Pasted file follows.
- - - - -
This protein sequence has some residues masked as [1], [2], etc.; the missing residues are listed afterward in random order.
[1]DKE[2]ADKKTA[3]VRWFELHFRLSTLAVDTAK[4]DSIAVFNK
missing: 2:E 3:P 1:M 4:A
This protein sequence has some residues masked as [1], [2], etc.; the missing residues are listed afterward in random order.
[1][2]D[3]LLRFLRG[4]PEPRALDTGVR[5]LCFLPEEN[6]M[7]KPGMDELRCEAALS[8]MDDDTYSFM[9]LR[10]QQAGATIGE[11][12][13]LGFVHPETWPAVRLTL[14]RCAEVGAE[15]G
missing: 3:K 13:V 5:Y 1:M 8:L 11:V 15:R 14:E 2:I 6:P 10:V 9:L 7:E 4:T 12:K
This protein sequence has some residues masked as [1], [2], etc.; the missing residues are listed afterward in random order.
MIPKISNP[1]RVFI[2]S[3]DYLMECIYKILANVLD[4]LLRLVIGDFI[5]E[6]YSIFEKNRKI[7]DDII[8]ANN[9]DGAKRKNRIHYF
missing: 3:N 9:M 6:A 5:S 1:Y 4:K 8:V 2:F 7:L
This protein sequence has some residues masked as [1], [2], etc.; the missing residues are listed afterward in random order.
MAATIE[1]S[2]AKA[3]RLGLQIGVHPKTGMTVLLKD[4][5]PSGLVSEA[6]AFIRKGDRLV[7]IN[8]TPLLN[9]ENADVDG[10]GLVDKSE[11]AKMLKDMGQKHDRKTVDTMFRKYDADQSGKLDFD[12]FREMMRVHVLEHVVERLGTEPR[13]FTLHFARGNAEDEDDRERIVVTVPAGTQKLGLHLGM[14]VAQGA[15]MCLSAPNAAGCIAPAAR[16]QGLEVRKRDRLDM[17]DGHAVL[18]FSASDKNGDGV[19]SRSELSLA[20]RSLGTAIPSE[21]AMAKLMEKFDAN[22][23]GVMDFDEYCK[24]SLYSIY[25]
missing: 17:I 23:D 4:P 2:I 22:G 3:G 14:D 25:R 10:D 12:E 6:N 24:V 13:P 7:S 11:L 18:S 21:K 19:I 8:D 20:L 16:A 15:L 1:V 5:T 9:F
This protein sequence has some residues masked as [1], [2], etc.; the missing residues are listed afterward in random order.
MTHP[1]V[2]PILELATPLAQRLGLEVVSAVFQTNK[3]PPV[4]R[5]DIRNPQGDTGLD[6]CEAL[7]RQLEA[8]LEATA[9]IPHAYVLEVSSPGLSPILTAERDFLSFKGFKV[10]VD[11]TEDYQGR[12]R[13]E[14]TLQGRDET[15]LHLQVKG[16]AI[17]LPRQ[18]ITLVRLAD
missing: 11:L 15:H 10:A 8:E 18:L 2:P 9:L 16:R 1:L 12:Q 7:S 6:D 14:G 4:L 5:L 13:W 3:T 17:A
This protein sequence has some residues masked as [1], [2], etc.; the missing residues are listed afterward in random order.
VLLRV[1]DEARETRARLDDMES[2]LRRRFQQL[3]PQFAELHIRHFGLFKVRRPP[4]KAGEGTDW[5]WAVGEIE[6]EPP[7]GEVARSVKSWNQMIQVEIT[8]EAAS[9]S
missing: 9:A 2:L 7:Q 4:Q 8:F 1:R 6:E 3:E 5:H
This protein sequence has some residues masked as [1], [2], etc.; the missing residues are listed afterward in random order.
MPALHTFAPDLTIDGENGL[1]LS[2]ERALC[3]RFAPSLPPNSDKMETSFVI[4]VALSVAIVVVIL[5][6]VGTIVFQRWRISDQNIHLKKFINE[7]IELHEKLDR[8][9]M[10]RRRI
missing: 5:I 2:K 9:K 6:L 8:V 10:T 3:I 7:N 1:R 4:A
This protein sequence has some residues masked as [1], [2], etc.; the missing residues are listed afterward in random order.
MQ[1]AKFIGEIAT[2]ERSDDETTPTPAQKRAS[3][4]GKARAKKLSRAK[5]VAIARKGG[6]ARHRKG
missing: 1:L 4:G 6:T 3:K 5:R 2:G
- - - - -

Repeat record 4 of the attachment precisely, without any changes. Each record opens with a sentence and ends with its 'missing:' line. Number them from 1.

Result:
This protein sequence has some residues masked as [1], [2], etc.; the missing residues are listed afterward in random order.
MAATIE[1]S[2]AKA[3]RLGLQIGVHPKTGMTVLLKD[4][5]PSGLVSEA[6]AFIRKGDRLV[7]IN[8]TPLLN[9]ENADVDG[10]GLVDKSE[11]AKMLKDMGQKHDRKTVDTMFRKYDADQSGKLDFD[12]FREMMRVHVLEHVVERLGTEPR[13]FTLHFARGNAEDEDDRERIVVTVPAGTQKLGLHLGM[14]VAQGA[15]MCLSAPNAAGCIAPAAR[16]QGLEVRKRDRLDM[17]DGHAVL[18]FSASDKNGDGV[19]SRSELSLA[20]RSLGTAIPSE[21]AMAKLMEKFDAN[22][23]GVMDFDEYCK[24]SLYSIY[25]
missing: 17:I 23:D 4:P 2:I 22:G 3:G 14:D 25:R 10:D 12:E 6:N 24:V 13:P 7:S 11:L 18:S 21:K 19:I 8:D 20:L 16:A 15:L 1:V 5:T 9:F